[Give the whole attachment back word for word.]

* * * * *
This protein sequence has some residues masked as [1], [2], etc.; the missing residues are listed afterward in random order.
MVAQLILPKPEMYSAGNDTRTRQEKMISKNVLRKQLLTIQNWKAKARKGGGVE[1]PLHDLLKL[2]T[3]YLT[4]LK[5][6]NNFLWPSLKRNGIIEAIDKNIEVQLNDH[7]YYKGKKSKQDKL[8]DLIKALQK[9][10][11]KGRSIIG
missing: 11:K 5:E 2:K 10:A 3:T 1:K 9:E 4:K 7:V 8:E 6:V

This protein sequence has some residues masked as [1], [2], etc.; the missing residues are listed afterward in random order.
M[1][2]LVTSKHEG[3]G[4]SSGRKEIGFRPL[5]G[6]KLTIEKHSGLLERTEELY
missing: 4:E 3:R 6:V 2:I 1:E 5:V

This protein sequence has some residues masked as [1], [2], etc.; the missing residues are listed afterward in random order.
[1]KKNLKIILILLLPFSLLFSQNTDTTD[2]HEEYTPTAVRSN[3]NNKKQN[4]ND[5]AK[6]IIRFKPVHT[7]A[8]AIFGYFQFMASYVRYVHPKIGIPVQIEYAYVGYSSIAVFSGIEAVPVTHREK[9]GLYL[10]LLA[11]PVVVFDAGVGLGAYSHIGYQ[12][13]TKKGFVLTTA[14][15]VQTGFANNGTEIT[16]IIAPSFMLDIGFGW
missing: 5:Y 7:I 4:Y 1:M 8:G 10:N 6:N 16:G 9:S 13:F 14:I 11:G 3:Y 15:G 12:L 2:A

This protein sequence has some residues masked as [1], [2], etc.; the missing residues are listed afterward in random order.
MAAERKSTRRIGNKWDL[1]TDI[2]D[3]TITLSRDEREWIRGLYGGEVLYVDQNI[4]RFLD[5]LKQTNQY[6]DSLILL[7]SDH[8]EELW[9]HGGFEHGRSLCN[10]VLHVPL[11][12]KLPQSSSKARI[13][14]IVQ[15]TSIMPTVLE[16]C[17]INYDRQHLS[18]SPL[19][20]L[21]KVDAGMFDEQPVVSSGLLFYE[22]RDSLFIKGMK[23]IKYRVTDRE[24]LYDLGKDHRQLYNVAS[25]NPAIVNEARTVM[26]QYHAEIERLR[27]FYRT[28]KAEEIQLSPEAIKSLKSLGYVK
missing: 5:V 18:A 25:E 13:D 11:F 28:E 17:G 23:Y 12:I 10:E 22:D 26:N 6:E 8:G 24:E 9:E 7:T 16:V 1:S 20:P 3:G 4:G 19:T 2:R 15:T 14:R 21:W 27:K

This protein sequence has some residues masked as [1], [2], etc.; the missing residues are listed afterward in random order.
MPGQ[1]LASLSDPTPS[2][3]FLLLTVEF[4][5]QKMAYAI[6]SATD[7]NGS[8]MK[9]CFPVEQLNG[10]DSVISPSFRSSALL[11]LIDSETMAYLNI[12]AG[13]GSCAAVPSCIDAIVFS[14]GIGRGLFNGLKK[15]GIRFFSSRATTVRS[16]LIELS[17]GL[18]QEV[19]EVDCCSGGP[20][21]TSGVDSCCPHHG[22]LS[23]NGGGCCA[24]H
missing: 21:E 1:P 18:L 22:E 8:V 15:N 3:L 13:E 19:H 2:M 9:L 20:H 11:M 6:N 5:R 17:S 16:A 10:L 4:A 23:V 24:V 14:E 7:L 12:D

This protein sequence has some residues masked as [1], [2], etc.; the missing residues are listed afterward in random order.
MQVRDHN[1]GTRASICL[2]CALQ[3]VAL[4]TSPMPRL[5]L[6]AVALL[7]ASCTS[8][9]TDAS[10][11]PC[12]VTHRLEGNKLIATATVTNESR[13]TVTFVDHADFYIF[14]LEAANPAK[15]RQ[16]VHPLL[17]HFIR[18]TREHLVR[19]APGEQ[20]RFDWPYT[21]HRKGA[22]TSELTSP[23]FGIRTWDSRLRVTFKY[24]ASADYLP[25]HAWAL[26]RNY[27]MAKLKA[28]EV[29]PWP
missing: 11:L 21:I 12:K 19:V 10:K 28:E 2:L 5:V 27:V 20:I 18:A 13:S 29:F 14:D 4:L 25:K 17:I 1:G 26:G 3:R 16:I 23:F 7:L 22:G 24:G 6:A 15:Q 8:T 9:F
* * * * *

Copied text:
This protein sequence has some residues masked as [1], [2], etc.; the missing residues are listed afterward in random order.
MVAQLILPKPEMYSAGNDTRTRQEKMISKNVLRKQLLTIQNWKAKARKGGGVE[1]PLHDLLKL[2]T[3]YLT[4]LK[5][6]NNFLWPSLKRNGIIEAIDKNIEVQLNDH[7]YYKGKKSKQDKL[8]DLIKALQK[9][10][11]KGRSIIG
missing: 11:K 5:E 2:K 10:A 3:T 1:K 9:E 4:K 7:V 8:E 6:V

This protein sequence has some residues masked as [1], [2], etc.; the missing residues are listed afterward in random order.
M[1][2]LVTSKHEG[3]G[4]SSGRKEIGFRPL[5]G[6]KLTIEKHSGLLERTEELY
missing: 4:E 3:R 6:V 2:I 1:E 5:V

This protein sequence has some residues masked as [1], [2], etc.; the missing residues are listed afterward in random order.
[1]KKNLKIILILLLPFSLLFSQNTDTTD[2]HEEYTPTAVRSN[3]NNKKQN[4]ND[5]AK[6]IIRFKPVHT[7]A[8]AIFGYFQFMASYVRYVHPKIGIPVQIEYAYVGYSSIAVFSGIEAVPVTHREK[9]GLYL[10]LLA[11]PVVVFDAGVGLGAYSHIGYQ[12][13]TKKGFVLTTA[14][15]VQTGFANNGTEIT[16]IIAPSFMLDIGFGW
missing: 5:Y 7:I 4:Y 1:M 8:G 10:N 6:N 16:G 9:S 13:F 14:I 11:G 3:Y 15:G 12:L 2:A

This protein sequence has some residues masked as [1], [2], etc.; the missing residues are listed afterward in random order.
MAAERKSTRRIGNKWDL[1]TDI[2]D[3]TITLSRDEREWIRGLYGGEVLYVDQNI[4]RFLD[5]LKQTNQY[6]DSLILL[7]SDH[8]EELW[9]HGGFEHGRSLCN[10]VLHVPL[11][12]KLPQSSSKARI[13][14]IVQ[15]TSIMPTVLE[16]C[17]INYDRQHLS[18]SPL[19][20]L[21]KVDAGMFDEQPVVSSGLLFYE[22]RDSLFIKGMK[23]IKYRVTDRE[24]LYDLGKDHRQLYNVAS[25]NPAIVNEARTVM[26]QYHAEIERLR[27]FYRT[28]KAEEIQLSPEAIKSLKSLGYVK
missing: 5:V 18:A 25:E 13:D 11:F 28:E 17:G 23:Y 12:I 10:E 22:D 26:N 6:E 8:G 24:E 9:E 7:T 16:V 1:S 20:P 3:G 4:G 19:T 2:R 15:T 14:R 21:W 27:K

This protein sequence has some residues masked as [1], [2], etc.; the missing residues are listed afterward in random order.
MPGQ[1]LASLSDPTPS[2][3]FLLLTVEF[4][5]QKMAYAI[6]SATD[7]NGS[8]MK[9]CFPVEQLNG[10]DSVISPSFRSSALL[11]LIDSETMAYLNI[12]AG[13]GSCAAVPSCIDAIVFS[14]GIGRGLFNGLKK[15]GIRFFSSRATTVRS[16]LIELS[17]GL[18]QEV[19]EVDCCSGGP[20][21]TSGVDSCCPHHG[22]LS[23]NGGGCCA[24]H
missing: 21:E 1:P 18:L 22:E 8:V 15:N 3:L 13:E 19:H 2:M 9:L 20:H 11:M 6:N 5:R 17:S 16:A 10:L 4:A 23:V 24:V 14:E 7:L 12:D

This protein sequence has some residues masked as [1], [2], etc.; the missing residues are listed afterward in random order.
MQVRDHN[1]GTRASICL[2]CALQ[3]VAL[4]TSPMPRL[5]L[6]AVALL[7]ASCTS[8][9]TDAS[10][11]PC[12]VTHRLEGNKLIATATVTNESR[13]TVTFVDHADFYIF[14]LEAANPAK[15]RQ[16]VHPLL[17]HFIR[18]TREHLVR[19]APGEQ[20]RFDWPYT[21]HRKGA[22]TSELTSP[23]FGIRTWDSRLRVTFKY[24]ASADYLP[25]HAWAL[26]RNY[27]MAKLKA[28]EV[29]PWP
missing: 11:L 21:I 12:K 19:V 10:K 28:E 2:L 5:V 27:V 20:I 18:A 13:S 29:F 14:D 4:L 25:K 17:I 1:G 26:G 3:R 16:I 23:F 7:L 22:G 24:G 6:A 15:Q 8:T 9:F